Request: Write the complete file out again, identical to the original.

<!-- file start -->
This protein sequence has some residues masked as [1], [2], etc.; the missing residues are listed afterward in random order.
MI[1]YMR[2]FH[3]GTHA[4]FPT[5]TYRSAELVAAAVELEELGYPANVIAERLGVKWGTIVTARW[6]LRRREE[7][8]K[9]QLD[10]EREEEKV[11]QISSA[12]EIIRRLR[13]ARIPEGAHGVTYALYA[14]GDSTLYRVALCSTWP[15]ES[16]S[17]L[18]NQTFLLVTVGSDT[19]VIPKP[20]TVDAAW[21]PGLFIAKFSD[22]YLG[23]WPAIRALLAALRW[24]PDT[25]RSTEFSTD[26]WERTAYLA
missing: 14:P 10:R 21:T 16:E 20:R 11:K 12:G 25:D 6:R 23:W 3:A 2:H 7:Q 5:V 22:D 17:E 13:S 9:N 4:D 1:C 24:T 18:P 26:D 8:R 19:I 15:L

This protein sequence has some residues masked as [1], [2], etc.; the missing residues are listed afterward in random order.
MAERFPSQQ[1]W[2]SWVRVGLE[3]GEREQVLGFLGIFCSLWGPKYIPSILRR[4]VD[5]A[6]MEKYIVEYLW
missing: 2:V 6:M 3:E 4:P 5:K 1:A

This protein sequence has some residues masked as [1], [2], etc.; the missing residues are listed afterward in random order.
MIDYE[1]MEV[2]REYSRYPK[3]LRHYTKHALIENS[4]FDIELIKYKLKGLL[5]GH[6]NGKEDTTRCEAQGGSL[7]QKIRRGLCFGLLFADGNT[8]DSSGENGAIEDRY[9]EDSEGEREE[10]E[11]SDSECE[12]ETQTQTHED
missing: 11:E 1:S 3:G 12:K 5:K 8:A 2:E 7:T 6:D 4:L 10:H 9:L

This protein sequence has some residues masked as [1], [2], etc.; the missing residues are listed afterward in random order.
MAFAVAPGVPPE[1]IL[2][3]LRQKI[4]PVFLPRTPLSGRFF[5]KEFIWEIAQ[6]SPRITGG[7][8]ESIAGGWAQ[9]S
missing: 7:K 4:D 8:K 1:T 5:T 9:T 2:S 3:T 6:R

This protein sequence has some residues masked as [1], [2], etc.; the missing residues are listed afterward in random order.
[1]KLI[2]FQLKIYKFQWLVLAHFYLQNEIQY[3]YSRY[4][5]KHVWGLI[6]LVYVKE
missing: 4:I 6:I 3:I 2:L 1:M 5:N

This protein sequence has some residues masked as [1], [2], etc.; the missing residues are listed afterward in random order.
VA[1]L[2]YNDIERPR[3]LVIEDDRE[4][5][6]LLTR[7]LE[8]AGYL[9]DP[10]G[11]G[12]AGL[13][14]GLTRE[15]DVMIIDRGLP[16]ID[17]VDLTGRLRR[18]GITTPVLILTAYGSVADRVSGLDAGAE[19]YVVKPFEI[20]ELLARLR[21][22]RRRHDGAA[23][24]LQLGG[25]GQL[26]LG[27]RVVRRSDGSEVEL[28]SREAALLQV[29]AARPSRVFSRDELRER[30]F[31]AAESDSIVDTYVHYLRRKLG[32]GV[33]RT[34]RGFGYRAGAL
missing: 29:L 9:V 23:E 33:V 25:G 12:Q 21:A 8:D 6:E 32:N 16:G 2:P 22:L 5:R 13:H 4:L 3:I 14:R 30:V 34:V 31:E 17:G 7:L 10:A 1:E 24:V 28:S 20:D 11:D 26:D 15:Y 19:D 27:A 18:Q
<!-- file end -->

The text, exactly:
This protein sequence has some residues masked as [1], [2], etc.; the missing residues are listed afterward in random order.
MI[1]YMR[2]FH[3]GTHA[4]FPT[5]TYRSAELVAAAVELEELGYPANVIAERLGVKWGTIVTARW[6]LRRREE[7][8]K[9]QLD[10]EREEEKV[11]QISSA[12]EIIRRLR[13]ARIPEGAHGVTYALYA[14]GDSTLYRVALCSTWP[15]ES[16]S[17]L[18]NQTFLLVTVGSDT[19]VIPKP[20]TVDAAW[21]PGLFIAKFSD[22]YLG[23]WPAIRALLAALRW[24]PDT[25]RSTEFSTD[26]WERTAYLA
missing: 14:P 10:R 21:T 16:E 20:R 11:K 12:G 25:D 6:R 23:W 3:A 2:H 7:Q 5:V 22:D 17:E 13:S 9:N 4:D 1:C 24:T 18:P 26:D 8:R 19:I 15:L

This protein sequence has some residues masked as [1], [2], etc.; the missing residues are listed afterward in random order.
MAERFPSQQ[1]W[2]SWVRVGLE[3]GEREQVLGFLGIFCSLWGPKYIPSILRR[4]VD[5]A[6]MEKYIVEYLW
missing: 2:V 6:M 3:E 4:P 5:K 1:A

This protein sequence has some residues masked as [1], [2], etc.; the missing residues are listed afterward in random order.
MIDYE[1]MEV[2]REYSRYPK[3]LRHYTKHALIENS[4]FDIELIKYKLKGLL[5]GH[6]NGKEDTTRCEAQGGSL[7]QKIRRGLCFGLLFADGNT[8]DSSGENGAIEDRY[9]EDSEGEREE[10]E[11]SDSECE[12]ETQTQTHED
missing: 11:E 1:S 3:G 12:K 5:K 8:A 2:E 7:T 6:D 4:L 10:H 9:L

This protein sequence has some residues masked as [1], [2], etc.; the missing residues are listed afterward in random order.
MAFAVAPGVPPE[1]IL[2][3]LRQKI[4]PVFLPRTPLSGRFF[5]KEFIWEIAQ[6]SPRITGG[7][8]ESIAGGWAQ[9]S
missing: 7:K 4:D 8:K 1:T 5:T 9:T 2:S 3:T 6:R

This protein sequence has some residues masked as [1], [2], etc.; the missing residues are listed afterward in random order.
[1]KLI[2]FQLKIYKFQWLVLAHFYLQNEIQY[3]YSRY[4][5]KHVWGLI[6]LVYVKE
missing: 4:I 6:I 3:I 2:L 1:M 5:N

This protein sequence has some residues masked as [1], [2], etc.; the missing residues are listed afterward in random order.
VA[1]L[2]YNDIERPR[3]LVIEDDRE[4][5][6]LLTR[7]LE[8]AGYL[9]DP[10]G[11]G[12]AGL[13][14]GLTRE[15]DVMIIDRGLP[16]ID[17]VDLTGRLRR[18]GITTPVLILTAYGSVADRVSGLDAGAE[19]YVVKPFEI[20]ELLARLR[21][22]RRRHDGAA[23][24]LQLGG[25]GQL[26]LG[27]RVVRRSDGSEVEL[28]SREAALLQV[29]AARPSRVFSRDELRER[30]F[31]AAESDSIVDTYVHYLRRKLG[32]GV[33]RT[34]RGFGYRAGAL
missing: 29:L 9:V 23:E 33:V 25:G 12:Q 21:A 8:D 6:E 32:N 16:G 2:P 22:L 5:R 13:H 4:L 3:I 14:R 30:V 34:V 31:E 17:G 7:L 10:A 1:E 24:V 28:S 20:D 11:D 26:D 15:Y 19:D 27:A 18:Q